VRŌM was a biometrically-driven virtual reality meditation experience. Participants were welcomed into a relaxing world that responded to the internal rhythms of their body. The hills and mountains would gently rise and fall, the hue of the lights would shift gradually and the clouds would inflate and deflate with their breath.
Guests entered a small, dark room, and sat on a small dais in the center. An attendant would help them put on a sensor-filled glove and Oculus headset. Once they were situated, the headset would fade to a low-poly landscape. The user sat on a virtual plateau and gazed out at the mountains surrounding them. Trees sat scattered in the valley below and tiny clouds floated overhead. As they relaxed and breathed slowly, the landscape would respond. Electronics in the glove monitored body temperature, skin conductivity and pulse rate. These were fed via Arduino and OSC to control various parameters in the Unity app.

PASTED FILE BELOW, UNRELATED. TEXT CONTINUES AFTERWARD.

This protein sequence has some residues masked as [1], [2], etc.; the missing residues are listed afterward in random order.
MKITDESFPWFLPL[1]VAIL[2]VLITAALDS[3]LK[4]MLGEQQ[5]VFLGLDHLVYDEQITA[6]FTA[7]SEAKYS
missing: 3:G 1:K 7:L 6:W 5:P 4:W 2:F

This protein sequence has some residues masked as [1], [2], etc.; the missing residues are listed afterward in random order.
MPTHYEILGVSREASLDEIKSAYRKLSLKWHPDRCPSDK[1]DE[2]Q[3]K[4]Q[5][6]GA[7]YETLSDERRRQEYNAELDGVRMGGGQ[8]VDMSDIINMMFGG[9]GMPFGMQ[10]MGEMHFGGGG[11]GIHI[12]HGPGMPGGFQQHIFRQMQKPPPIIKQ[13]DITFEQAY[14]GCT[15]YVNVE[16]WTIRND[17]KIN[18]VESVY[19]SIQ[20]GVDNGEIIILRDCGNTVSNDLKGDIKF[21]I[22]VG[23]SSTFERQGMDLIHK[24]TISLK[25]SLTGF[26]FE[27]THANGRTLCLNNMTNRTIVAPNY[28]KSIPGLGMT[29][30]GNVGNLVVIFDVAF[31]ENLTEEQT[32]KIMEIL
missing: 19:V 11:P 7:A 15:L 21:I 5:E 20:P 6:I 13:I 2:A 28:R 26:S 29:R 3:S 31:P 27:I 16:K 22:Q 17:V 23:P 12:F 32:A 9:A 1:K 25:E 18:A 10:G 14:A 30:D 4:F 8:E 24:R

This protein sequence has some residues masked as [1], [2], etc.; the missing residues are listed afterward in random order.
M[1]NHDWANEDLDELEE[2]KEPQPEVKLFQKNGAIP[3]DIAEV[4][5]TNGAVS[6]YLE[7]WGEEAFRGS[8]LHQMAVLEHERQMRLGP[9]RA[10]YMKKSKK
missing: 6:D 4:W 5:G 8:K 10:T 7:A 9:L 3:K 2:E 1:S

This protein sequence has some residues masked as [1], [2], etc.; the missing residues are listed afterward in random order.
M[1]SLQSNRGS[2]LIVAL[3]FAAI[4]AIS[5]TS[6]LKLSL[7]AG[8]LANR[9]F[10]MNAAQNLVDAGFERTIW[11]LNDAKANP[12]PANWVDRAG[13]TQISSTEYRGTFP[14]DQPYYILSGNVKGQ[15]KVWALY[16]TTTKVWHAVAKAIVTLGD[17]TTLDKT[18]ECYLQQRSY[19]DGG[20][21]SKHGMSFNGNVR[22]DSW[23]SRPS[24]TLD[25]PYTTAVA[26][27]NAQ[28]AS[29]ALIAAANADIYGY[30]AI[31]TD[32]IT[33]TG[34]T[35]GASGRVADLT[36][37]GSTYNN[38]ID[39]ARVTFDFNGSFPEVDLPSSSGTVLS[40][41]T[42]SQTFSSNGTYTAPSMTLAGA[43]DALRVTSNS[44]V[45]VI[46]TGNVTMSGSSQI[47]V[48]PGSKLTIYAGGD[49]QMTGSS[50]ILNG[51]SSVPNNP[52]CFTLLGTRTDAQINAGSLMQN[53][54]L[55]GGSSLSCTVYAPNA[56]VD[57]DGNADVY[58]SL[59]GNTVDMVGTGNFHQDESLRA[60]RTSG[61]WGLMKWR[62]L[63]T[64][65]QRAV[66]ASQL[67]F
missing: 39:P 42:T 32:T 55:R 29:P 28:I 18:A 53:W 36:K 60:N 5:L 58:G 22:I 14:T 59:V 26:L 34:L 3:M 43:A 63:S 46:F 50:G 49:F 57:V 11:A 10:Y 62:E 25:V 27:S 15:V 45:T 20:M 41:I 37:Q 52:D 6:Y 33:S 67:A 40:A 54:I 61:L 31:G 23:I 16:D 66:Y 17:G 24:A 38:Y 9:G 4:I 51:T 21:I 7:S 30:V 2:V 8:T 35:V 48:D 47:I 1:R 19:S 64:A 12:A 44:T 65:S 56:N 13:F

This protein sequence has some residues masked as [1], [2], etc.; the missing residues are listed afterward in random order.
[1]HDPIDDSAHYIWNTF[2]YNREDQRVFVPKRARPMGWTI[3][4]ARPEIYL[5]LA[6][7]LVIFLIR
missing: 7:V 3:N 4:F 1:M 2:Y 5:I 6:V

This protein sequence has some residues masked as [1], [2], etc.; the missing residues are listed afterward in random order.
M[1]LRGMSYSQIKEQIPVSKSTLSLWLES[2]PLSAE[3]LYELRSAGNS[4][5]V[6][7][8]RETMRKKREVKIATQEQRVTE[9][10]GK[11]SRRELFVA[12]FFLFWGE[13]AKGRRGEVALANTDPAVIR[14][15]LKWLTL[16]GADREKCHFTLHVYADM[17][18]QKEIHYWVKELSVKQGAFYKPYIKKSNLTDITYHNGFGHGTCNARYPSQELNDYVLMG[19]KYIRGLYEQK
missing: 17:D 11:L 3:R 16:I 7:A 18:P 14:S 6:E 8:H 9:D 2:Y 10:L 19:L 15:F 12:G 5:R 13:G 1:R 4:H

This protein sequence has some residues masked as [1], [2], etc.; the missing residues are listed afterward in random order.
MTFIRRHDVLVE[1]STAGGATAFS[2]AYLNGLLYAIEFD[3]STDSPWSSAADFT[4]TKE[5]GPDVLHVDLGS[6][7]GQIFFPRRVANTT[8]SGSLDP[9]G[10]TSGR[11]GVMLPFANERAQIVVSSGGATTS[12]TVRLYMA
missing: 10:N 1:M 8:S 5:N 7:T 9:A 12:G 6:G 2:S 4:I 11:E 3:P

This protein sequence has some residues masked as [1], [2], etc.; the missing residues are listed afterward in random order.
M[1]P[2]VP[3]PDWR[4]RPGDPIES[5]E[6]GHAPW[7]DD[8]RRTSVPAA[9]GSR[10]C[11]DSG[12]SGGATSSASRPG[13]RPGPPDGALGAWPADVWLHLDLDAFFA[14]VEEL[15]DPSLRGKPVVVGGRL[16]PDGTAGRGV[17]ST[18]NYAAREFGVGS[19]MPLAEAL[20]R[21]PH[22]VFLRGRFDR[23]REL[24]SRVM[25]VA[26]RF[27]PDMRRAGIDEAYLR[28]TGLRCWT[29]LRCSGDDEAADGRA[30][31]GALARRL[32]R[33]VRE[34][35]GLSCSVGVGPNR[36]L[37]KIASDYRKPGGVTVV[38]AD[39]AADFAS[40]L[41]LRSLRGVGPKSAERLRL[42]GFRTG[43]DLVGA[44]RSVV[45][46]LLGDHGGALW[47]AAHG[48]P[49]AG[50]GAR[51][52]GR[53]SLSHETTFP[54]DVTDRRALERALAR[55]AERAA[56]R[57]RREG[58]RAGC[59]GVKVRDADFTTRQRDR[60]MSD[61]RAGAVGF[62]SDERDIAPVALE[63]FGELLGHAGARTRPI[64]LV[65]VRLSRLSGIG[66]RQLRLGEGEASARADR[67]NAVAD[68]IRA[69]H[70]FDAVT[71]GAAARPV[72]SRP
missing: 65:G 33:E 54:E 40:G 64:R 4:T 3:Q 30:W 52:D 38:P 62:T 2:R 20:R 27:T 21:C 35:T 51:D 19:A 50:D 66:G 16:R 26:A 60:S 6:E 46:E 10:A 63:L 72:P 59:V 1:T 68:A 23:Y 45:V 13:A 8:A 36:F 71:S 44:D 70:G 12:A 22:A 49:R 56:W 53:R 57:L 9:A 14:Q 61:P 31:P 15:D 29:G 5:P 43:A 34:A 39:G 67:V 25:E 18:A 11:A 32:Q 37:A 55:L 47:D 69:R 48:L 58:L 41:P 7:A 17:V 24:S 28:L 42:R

VRŌM visualized and externalized typically unseen and internal forces. It created a feedback loop, a virtuous cycle of input and output, focusing the participants attention on their body’s conscious and unconscious promises. A medium as immersive and personal as VR has the ability to have powerful visceral consequences on its users (nausea being the most common example). With VRŌM, we sought other potential biological effects, and questioned what responsibilities as creators we had for the bodies of our audience.
Created in collaboration with Aron Altmark, Zhi-Feng Li and Beryl Brachman.